Lyft 4 Sale? & Google Maps Makeover

‘Lyft hires investment bank Qatalyst Partners’

by Sangameswaran S (Reuters)

Ride-sharing service Lyft has hired investment bank Qatalyst Partners, the Wall Street Journal reported on Monday, citing people familiar with the matter.

Qatalyst Chairman Frank Quattrone has contacted companies including large automakers about acquiring a stake in Lyft, the Journal said, citing the people.

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‘Google’s Satellite Map Gets a 700-Trillion-Pixel Makeover’

by Robinson Meyer (The Atlantic)

More than 1 billion people use Google Maps every month, making it possibly the most popular atlas ever created. On Monday, it gets a makeover, and its many users will see something different when they examine the planet’s forests, fields, seas, and cities.

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'GOT' Politics & A tragic split

‘GOT’ Politics & A Tragic Split

‘A Tragic Split’

by The Economist

How quickly the unthinkable became the irreversible. A year ago few people imagined that the legions of Britons who love to whinge about the European Union — silly regulations, bloated budgets and pompous bureaucrats — would actually vote to leave the club of countries that buy nearly half of Britain’s exports. Yet, by the early hours of June 24th, it was clear that voters had ignored the warnings of economists, allies and their own government and, after more than four decades in the EU, were about to step boldly into the unknown.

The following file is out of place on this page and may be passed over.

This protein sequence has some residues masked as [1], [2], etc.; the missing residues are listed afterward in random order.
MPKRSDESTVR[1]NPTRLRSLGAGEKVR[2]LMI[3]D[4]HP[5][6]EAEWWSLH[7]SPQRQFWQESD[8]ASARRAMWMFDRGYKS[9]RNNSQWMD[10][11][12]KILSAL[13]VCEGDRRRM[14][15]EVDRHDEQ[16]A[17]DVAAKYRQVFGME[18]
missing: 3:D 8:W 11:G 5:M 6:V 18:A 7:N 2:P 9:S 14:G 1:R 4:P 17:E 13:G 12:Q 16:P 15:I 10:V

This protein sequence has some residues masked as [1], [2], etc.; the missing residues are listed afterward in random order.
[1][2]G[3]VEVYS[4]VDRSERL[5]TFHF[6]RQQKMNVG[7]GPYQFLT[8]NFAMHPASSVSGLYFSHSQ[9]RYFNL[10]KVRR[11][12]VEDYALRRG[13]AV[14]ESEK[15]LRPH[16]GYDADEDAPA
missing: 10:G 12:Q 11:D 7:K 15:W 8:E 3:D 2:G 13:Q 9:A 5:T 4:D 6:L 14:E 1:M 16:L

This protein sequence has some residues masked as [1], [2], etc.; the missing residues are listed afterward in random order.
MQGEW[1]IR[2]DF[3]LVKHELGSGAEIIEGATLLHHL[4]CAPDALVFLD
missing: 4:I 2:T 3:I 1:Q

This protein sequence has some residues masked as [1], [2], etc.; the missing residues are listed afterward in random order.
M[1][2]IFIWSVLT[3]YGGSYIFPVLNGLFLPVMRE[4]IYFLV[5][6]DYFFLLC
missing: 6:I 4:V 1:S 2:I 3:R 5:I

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by Emily Nussbaum (The New Yorker)

This season on “Game of Thrones,” Tyrion Lannister — a salty dwarf with a Wildean wit — cuts a deal with some powerful slave owners on behalf of his boss, the flame-resistant abolitionist desert queen Daenerys. If they agree to stop funding regime change, they will get seven years to phase out slavery. Tyrion’s aides, former slaves, object. “Slavery is a horror that should be ended at once,” Tyrion shoots back. “War is a horror that should be ended at once. I can’t do both today.”

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Roach Coaches — The Billion $ Industry

‘LED Lighting Up’

by Nanalyze